The channel will now be able to handle a 100-year-flood instead of the 25-year event for which it was designed, city environmental specialist Sean McNeil explained to dozens of people who turned out for the event.
Wildlife already is returning to the creek. Western pond turtles were discovered in the area soon after major work completed last fall, said Steve Brady, a city’s environmental specialist. And a green heron was spotted Thursday hunting near one of the few remaining pools that haven’t yet dried up this summer.
Colgan Creek long has run dry in the summer, and the project won’t change that.
“This is not going to be a steelhead creek,” McNeil said.But it will create a more natural environment for a variety of wildlife, including winter habitat for fish species moving up from the Laguna de Santa Rosa, he said.
Read more at: Santa Rosa officials show off rehabilitated Colgan Creek | The Press Democrat
Eloísa Ruano González, THE PRESS DEMOCRAT
A busy stretch of road that runs along San Pablo Bay just south of Sonoma Raceway is considered a hot spot for roadkill.
Highway 37, which connects Novato to Vallejo, slices right through major habitat for jackrabbits, deer, coyotes, bobcats and mountain lions. The high speed limit and heavy congestion makes the four-lane highway an extreme peril for animals wanting to cross.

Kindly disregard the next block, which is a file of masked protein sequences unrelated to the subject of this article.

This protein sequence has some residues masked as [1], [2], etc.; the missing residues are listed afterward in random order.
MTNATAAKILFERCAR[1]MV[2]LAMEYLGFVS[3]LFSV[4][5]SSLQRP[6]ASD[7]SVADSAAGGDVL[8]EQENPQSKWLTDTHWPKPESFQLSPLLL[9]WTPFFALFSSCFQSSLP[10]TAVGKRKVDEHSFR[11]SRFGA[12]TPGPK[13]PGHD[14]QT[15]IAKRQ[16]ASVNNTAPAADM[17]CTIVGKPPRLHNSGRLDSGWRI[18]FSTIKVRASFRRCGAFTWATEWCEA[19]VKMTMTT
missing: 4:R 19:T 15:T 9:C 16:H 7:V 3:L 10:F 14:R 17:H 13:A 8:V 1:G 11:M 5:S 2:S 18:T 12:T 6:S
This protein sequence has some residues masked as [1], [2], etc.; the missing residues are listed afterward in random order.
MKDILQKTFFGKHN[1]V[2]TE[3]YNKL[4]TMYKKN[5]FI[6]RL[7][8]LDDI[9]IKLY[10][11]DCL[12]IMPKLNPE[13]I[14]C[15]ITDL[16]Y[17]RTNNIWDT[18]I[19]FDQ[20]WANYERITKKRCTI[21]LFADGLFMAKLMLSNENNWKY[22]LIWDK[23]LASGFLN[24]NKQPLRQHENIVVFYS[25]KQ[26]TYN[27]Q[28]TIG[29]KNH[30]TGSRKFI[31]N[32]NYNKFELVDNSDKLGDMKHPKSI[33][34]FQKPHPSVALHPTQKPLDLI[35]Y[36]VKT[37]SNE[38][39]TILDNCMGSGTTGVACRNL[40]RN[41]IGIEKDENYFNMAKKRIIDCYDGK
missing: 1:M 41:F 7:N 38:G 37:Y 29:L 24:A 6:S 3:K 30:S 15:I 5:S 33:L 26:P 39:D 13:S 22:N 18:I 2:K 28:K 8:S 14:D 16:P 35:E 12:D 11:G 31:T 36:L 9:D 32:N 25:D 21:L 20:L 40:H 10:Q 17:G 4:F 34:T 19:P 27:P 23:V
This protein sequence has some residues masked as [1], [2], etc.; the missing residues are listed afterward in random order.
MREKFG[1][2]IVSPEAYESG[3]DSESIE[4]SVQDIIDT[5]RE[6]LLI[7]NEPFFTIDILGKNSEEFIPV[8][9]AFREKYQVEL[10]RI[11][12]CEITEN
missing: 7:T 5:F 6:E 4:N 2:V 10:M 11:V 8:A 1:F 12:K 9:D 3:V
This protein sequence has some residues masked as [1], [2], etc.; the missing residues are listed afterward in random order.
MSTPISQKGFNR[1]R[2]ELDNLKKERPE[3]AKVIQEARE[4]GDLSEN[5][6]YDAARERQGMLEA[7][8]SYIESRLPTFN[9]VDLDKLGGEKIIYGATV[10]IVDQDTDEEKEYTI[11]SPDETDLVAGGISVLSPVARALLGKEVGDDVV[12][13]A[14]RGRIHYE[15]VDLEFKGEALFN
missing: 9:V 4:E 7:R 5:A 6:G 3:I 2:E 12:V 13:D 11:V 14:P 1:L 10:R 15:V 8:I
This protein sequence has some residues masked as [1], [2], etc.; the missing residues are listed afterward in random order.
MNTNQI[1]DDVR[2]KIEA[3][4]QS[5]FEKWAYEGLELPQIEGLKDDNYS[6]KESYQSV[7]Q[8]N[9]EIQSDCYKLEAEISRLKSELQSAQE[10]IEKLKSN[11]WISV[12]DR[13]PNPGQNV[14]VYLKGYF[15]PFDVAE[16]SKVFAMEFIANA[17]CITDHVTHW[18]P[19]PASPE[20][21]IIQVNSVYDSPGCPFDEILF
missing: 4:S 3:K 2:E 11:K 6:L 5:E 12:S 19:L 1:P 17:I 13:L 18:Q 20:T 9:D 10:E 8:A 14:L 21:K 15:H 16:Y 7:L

“For animals, it’s bad news,” said Fraser Shilling, co-director of the UC Davis Road Ecology Center.
With wetland restoration going on at Sears Point, he said, more animals will be drawn to cross the highway to get to the newly restored marshes to the south for food and habitat. They currently don’t have much of an option except bolting across the road, where an average of 37,000 vehicles travel a day, Caltrans said.
“A road like that with that much traffic makes it difficult for animals to move,” said Julian Meisler, baylands program manager with the Sonoma Land Trust.